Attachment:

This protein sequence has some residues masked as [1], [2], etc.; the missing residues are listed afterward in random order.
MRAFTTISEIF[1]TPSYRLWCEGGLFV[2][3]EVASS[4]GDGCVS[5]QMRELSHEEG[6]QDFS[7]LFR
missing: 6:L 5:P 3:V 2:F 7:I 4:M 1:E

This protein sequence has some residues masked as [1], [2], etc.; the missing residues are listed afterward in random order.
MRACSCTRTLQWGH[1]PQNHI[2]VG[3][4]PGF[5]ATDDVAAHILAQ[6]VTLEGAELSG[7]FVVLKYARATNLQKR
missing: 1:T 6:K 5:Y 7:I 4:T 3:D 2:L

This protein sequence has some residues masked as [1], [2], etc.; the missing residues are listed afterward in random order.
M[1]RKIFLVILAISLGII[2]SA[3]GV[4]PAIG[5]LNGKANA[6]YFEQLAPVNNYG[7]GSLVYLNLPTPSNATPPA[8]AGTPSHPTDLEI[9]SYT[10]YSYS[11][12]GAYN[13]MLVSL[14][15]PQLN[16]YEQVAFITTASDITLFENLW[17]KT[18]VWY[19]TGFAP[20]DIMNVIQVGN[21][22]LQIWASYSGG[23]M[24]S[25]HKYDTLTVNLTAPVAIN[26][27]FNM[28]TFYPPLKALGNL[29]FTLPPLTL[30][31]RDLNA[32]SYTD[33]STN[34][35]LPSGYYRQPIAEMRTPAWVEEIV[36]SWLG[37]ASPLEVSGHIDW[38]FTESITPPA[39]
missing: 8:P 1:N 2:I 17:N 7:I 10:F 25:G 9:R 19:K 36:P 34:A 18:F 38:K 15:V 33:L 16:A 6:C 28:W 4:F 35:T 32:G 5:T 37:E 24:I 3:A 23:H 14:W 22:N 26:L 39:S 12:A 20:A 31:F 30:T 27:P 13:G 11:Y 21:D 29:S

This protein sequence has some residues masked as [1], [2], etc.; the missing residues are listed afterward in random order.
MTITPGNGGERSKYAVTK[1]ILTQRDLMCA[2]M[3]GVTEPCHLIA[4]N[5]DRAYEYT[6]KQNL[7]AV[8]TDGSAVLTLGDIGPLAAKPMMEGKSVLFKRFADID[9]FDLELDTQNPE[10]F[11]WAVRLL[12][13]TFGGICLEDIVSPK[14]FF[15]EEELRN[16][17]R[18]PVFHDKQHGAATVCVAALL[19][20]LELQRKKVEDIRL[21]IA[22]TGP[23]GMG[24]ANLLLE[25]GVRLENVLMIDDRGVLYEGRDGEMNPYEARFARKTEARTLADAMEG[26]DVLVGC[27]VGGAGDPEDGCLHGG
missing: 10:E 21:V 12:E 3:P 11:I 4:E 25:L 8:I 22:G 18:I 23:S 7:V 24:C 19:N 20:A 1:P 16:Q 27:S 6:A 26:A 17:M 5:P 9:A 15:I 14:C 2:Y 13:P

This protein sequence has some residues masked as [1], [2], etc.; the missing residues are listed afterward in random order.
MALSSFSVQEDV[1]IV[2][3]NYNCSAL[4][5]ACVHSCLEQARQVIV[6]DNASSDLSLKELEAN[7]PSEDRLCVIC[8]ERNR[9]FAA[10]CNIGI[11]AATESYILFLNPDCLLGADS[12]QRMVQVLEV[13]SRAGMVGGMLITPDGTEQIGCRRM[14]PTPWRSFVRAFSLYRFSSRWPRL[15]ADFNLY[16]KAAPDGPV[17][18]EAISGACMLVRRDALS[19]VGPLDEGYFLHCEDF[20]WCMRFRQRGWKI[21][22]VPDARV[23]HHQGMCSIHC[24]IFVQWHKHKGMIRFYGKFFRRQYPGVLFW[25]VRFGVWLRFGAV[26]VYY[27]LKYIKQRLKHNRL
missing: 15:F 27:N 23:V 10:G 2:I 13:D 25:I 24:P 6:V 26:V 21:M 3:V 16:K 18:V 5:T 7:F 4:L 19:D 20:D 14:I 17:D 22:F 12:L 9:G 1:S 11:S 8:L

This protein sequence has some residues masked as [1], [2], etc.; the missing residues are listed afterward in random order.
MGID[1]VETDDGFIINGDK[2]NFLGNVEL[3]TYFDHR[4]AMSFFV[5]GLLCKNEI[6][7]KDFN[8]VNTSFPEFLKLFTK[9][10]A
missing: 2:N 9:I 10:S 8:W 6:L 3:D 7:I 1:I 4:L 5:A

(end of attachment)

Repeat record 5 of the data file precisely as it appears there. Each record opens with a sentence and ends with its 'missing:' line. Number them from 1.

This protein sequence has some residues masked as [1], [2], etc.; the missing residues are listed afterward in random order.
MALSSFSVQEDV[1]IV[2][3]NYNCSAL[4][5]ACVHSCLEQARQVIV[6]DNASSDLSLKELEAN[7]PSEDRLCVIC[8]ERNR[9]FAA[10]CNIGI[11]AATESYILFLNPDCLLGADS[12]QRMVQVLEV[13]SRAGMVGGMLITPDGTEQIGCRRM[14]PTPWRSFVRAFSLYRFSSRWPRL[15]ADFNLY[16]KAAPDGPV[17][18]EAISGACMLVRRDALS[19]VGPLDEGYFLHCEDF[20]WCMRFRQRGWKI[21][22]VPDARV[23]HHQGMCSIHC[24]IFVQWHKHKGMIRFYGKFFRRQYPGVLFW[25]VRFGVWLRFGAV[26]VYY[27]LKYIKQRLKHNRL
missing: 15:F 27:N 23:V 10:G 2:I 13:D 25:I 24:P 6:V 26:V 21:M 3:V 16:K 18:V 5:T 7:F 4:L 19:D 20:D 14:I 17:D 22:F 12:L 9:G 1:S 11:S 8:L